Bank, credit card information stolen through Stan State eateries

January 12, 2008

By Michelle Hatfield

Some people using a bank or credit card at California State University, Stanislaus, dining facilities within the past six months appear to have had their personal information stolen.

A possible data breach occurred on a food vendor's computer server. Credit card numbers, cardholder names and expiration dates were exposed, leaving hundreds, possibly thousands, of university students, staff and guests open to identity theft, with victims reporting fake charges on their cards, officials said Friday.

Social Security numbers were not accessible, they said.

Investigators are determining how many people are affected. Credit and bank card transactions have been suspended in Stanislaus State's main dining hall, Mom's coffee shop and Pop's convenience store. Campus dining averages 2,500 customers and 300 to 400 charge transactions daily through Sodexho, the campus's food vendor.

About 5,000 students are taking winter term classes this month between the fall and spring semesters. It is possible the card information was stolen as early as the fall semester, when more than 8,800 students were on campus.

University police do not have any suspects, according to Chief Steve Jaureguy.

Information about the breach came to the attention of university leaders in November when someone's credit card information was used fraudulently. University police launched an investigation with the Stanislaus County Hi-Tech Crime Task Force, district attorney's office and Sheriff's Department.

Jaureguy said numerous victims have come forward, including students, employees and university visitors, but he would not reveal how many. Illegal purchases have been made at off-campus locations, but officials wouldn't release a dollar figure. University police would not provide details about where or what has been bought with the stolen information.

Officials would not release how the personal information was stolen from the Sodexho server, but other university servers don't appear to have been affected. The breach doesn't appear to be an instance of hacking but of the information being made available and people taking advantage of that, Jaureguy said.

Notification held back

Investigators narrowed their search of the leak to Sodexho on Monday. Students and staff were notified via e-mail Friday, two months after the first reported identity theft. Authorities waited because there was no telling where the breach came from, said Kristin Olsen, university spokeswoman.

"The reason (for the delay) was University Police and the Hi-Tech Crime Task Force did not want to compromise the investigation," she said.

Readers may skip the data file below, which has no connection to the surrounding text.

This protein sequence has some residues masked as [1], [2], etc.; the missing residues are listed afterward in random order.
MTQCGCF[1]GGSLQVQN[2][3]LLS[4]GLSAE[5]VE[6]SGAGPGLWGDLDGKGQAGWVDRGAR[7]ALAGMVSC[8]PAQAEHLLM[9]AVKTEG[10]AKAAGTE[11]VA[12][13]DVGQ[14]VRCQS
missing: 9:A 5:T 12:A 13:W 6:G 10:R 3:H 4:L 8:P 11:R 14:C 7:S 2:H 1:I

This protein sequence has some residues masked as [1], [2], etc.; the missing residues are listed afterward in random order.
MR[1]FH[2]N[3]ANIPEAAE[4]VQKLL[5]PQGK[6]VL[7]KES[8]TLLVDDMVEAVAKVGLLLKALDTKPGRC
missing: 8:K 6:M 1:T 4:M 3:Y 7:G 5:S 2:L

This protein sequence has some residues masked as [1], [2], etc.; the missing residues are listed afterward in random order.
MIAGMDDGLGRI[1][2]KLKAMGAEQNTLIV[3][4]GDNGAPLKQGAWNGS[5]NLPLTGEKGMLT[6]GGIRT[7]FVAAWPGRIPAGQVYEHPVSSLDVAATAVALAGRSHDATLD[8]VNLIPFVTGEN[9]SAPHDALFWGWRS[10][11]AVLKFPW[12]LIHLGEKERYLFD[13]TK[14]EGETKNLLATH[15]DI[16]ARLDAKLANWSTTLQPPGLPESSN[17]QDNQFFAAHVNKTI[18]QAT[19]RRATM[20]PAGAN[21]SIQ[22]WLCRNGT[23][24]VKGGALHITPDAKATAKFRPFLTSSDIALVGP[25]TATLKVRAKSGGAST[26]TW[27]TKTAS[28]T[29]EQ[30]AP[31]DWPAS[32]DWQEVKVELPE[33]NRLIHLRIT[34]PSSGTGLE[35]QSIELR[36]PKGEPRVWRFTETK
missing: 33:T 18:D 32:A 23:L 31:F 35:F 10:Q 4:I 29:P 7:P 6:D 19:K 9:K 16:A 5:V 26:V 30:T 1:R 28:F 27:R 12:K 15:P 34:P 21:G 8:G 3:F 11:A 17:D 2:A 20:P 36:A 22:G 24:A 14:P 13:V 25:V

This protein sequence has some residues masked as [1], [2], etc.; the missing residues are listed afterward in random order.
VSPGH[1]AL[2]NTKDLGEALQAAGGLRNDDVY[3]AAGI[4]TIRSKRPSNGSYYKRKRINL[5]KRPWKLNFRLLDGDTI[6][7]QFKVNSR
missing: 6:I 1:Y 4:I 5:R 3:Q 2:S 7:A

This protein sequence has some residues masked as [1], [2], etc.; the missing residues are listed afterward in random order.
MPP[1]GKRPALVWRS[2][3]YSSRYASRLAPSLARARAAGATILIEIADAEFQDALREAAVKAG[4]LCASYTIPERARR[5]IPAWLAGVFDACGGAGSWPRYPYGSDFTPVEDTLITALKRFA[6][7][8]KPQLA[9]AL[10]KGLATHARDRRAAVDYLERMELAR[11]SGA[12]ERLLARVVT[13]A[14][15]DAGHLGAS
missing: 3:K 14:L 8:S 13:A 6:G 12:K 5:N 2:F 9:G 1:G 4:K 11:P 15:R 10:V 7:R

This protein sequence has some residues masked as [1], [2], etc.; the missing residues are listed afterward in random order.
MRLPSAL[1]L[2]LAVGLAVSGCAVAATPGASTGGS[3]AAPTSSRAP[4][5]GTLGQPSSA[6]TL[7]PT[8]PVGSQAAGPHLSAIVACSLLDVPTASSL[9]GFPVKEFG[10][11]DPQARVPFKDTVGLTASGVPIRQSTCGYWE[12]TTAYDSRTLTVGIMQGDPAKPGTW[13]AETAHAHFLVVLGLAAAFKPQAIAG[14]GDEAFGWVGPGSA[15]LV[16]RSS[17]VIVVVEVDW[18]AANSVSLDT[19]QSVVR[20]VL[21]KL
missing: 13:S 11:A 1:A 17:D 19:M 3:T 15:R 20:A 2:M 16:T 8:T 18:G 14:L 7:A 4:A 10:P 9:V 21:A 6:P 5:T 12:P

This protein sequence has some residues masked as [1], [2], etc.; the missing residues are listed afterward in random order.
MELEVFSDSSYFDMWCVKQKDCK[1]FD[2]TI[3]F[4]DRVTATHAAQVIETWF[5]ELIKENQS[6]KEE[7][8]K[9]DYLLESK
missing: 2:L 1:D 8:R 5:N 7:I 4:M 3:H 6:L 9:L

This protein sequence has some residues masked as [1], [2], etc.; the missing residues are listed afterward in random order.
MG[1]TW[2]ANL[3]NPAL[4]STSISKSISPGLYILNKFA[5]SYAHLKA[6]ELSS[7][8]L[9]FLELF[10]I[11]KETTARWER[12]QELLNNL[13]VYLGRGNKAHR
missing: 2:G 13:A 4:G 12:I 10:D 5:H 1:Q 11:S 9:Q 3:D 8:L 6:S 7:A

Campus dining won't accept bank or credit cards until Sodexho's on-site server is secure, which officials had hoped would be Jan. 11.

In the future, "the university will be certifying that computer systems on campus are complying with security features," Ol-sen said. She was unsure whether any certification existed before the breach.

Sodexho spokesman Anthony Owens said the company is working with investigators but said there's no evidence linking its servers to the breach.

Sodexho serves food to 10 million customers in the United States, Canada and Mexico at corporations, health care agencies, schools and government offices, according to its Web site. The company has been at Stanislaus State since 1998, and since 1992 as Marriott before the two merged, Olsen said. Owens said the relationship dates to 1966.

Stanislaus State has had security breaches in the past. The most recent was the 2005 hacking into a file server in the financial services office in which 877 student workers' names and Social Security numbers were accessed. Also in 2005, nearly 1,300 former and current employees had their names, addresses and Social Security numbers and those of their dependents put into an Internet cache system, Olsen said.

Information was stolen at the University of California in November 2006, which affected about 1,300 current and former employees -- 468 of them student employees -- at UC Merced. The security attack was on a UC system database in Los Angeles; 800,000 people at UC Merced, UCLA and the UC Office of the President in Oakland had their information compromised, making it one of the largest database breaches at a U.S. university.

Anyone who has used a bank or credit card at a campus dining facility in the past six months is encouraged to review bank or credit statements for fake purchases. He or she also can call University Police at 667-3114 or visit the California Office of Privacy Protection's Web site at

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